Sunday, 27 January 2013

How to Prevent Cataracts

A cataract in this context means a loss of transparency of the lens of the eye, a condition which either impairs or destroys vision. There are several different types of cataracts, as follows: the traumatic type occurs from physical injury; the irradiation type occurs from exposure to rays; the complicated type occurs from ocular disease; and the congenital type occurs due to improper formation during fetal life.    

Cataracts, other than ones present at birth, are caused by injury, aging, heavy metal poisoning, X-rays, exposure to ultraviolet light, eye infections, the use of certain drugs such as steroids, arising as a consequence of diabetes or nutritional deficiencies in the diet. In diabetics, excess sugar in the blood migrates to the eyes causing them to swell resulting in damage.
If you engage in combative sports where there is physical contact like boxing or rugby union football, you are running the risk of sustaining an eye injury. However, the organisers of these sports do have trained medical staff in attendance at all times. The eyes should be protected by goggles if you are employed as welder, or in certain metal processes, likely to damage the eyes. If you are engaged in any of these activities, all the necessary precautions should be taken at all times to protect the eyes from any possible injury.
X-rays, beta rays and other radiation sources in sufficient doses can cause ocular injury. However, when these are used by professionals in the diagnosis of health problems, every possible safety precaution is taken. Ultraviolet radiation can damage the corneal epithelium. This is mainly the result of exposure to the sun at high altitude. Wear sunglasses if you are exposed to the sun when it is strongest, and don’t use sunbeds for tanning purposes without eye protection.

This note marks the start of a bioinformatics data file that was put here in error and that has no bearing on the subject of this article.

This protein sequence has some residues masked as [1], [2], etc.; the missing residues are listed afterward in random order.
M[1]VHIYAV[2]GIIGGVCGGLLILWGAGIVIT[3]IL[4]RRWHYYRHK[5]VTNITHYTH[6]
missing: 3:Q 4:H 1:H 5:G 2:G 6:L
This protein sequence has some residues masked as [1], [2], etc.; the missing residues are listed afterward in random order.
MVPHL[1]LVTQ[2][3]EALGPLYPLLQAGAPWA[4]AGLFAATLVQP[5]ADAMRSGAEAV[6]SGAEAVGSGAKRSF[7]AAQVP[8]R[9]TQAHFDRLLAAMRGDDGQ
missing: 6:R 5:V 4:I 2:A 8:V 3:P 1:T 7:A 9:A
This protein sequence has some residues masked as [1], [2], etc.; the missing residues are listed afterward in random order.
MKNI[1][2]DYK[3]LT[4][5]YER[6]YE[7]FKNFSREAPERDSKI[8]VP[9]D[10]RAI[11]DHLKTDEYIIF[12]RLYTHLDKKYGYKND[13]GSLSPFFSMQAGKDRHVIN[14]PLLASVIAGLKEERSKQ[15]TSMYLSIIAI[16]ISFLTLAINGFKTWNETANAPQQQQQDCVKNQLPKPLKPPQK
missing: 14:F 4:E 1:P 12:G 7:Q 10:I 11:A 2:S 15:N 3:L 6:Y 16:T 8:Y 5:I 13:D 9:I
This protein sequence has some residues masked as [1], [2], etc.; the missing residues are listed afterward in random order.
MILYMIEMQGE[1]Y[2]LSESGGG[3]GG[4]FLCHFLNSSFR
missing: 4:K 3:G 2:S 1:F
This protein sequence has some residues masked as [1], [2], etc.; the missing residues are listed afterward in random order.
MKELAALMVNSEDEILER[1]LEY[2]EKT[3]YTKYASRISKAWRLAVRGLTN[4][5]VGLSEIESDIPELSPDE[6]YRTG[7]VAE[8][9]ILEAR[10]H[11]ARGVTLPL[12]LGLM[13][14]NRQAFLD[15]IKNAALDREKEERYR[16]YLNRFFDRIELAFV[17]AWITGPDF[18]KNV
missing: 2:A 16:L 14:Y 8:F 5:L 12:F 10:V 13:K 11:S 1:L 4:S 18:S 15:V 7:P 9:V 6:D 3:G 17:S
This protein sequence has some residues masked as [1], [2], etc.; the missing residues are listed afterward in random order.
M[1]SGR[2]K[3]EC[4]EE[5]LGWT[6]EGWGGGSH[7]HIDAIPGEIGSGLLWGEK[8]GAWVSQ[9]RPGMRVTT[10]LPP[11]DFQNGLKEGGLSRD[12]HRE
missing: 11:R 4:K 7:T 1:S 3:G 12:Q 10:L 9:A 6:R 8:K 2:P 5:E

A small or underdeveloped optic nerve is known as optic nerve hypoplasia, and is one of the leading causes of vision problems or blindness in children. It occurs at the early stages of fetal development when the eyes are forming. If you suspect that your infant has vision problems, have your doctor carry out a CT or MRI scan to look for brain defects. There is no known treatment or cure for optic nerve hypoplasia at the present time.
If you are a type 1 diabetic, you need to take insulin shots as outlined by your doctor in order to ensure that your blood sugar levels do not fluctuate rapidly and thereby damage the eyes. If you are a type 2 diabetic, you can make sure your blood sugar levels move on an even keel by adhering to the diet, exercise and food supplement suggestions in my December 2012 post titled    “ How to Prevent Type 2 Diabetes “.  If you are on drugs containing steroids for an ailment, such as gout for example, ask your doctor what you can do to reduce the risk of such treatment affecting your eyesight.
Cataracts arising as a consequence of aging or a nutritional deficiency can be prevented by adhering to a sensible diet. Apples, blueberries, coconuts, olives and pineapple are fruits that strengthen weak eyes.  Beets, broccoli, cabbage, carrots, onions, turnips, lettuce and watercress are vegetables that aid the eyes. Yeast, liver, kidney, cheese, oily fish, egg yolk and whole grains are foods that make sure you are not deficient in vitamin B2 or the mineral selenium. If you cannot get enough of these from food sources, then take supplements to make sure there isn’t a deficiency.

Herbs which can be taken to help the eyes in the ways indicated, are as follows: chaparral acts as an antioxidant, rebuilds tissue and is high in potassium; eyebright stimulates the liver to cleanse the blood with a beneficial knock –on effect on the eyes; and bilberry has a relaxing effect on the eyes.